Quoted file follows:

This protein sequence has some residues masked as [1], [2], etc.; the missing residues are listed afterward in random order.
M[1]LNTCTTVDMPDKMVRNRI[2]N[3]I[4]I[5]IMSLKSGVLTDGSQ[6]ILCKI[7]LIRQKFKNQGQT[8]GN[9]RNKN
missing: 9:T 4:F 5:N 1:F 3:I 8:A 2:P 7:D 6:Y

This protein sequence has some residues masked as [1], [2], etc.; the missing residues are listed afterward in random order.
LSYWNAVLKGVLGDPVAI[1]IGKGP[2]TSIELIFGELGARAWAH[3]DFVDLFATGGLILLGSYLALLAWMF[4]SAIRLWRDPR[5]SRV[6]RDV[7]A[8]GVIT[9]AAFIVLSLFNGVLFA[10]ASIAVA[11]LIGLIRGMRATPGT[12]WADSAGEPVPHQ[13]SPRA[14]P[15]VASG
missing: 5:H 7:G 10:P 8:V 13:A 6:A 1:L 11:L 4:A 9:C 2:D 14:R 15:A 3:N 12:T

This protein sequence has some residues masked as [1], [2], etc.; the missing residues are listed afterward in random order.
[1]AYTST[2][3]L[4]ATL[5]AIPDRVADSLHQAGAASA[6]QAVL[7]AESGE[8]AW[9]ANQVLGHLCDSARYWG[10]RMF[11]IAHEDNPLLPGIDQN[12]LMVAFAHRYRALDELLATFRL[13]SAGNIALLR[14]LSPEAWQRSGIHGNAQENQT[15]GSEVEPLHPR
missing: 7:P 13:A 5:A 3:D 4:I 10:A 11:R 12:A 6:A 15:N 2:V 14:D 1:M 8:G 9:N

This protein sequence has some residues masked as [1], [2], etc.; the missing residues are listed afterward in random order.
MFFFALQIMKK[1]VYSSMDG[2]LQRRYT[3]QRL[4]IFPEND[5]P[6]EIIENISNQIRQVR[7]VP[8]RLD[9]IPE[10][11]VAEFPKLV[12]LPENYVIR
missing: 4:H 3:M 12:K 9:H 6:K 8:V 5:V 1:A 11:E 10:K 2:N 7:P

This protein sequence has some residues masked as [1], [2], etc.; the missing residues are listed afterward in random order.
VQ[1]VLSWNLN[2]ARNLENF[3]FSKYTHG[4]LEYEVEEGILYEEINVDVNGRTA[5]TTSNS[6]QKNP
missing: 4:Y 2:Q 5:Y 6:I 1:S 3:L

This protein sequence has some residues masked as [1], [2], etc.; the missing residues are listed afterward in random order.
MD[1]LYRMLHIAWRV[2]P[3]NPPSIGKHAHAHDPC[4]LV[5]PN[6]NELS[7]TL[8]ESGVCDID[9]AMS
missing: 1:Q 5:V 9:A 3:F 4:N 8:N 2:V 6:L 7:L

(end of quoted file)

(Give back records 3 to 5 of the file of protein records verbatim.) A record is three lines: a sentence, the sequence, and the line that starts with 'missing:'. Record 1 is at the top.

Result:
This protein sequence has some residues masked as [1], [2], etc.; the missing residues are listed afterward in random order.
[1]AYTST[2][3]L[4]ATL[5]AIPDRVADSLHQAGAASA[6]QAVL[7]AESGE[8]AW[9]ANQVLGHLCDSARYWG[10]RMF[11]IAHEDNPLLPGIDQN[12]LMVAFAHRYRALDELLATFRL[13]SAGNIALLR[14]LSPEAWQRSGIHGNAQENQT[15]GSEVEPLHPR
missing: 7:P 13:A 5:A 3:D 4:I 10:A 11:R 12:A 6:A 15:N 2:V 14:D 1:M 8:G 9:N

This protein sequence has some residues masked as [1], [2], etc.; the missing residues are listed afterward in random order.
MFFFALQIMKK[1]VYSSMDG[2]LQRRYT[3]QRL[4]IFPEND[5]P[6]EIIENISNQIRQVR[7]VP[8]RLD[9]IPE[10][11]VAEFPKLV[12]LPENYVIR
missing: 4:H 3:M 12:K 9:H 6:K 8:V 5:V 1:A 11:E 10:K 2:N 7:P

This protein sequence has some residues masked as [1], [2], etc.; the missing residues are listed afterward in random order.
VQ[1]VLSWNLN[2]ARNLENF[3]FSKYTHG[4]LEYEVEEGILYEEINVDVNGRTA[5]TTSNS[6]QKNP
missing: 4:Y 2:Q 5:Y 6:I 1:S 3:L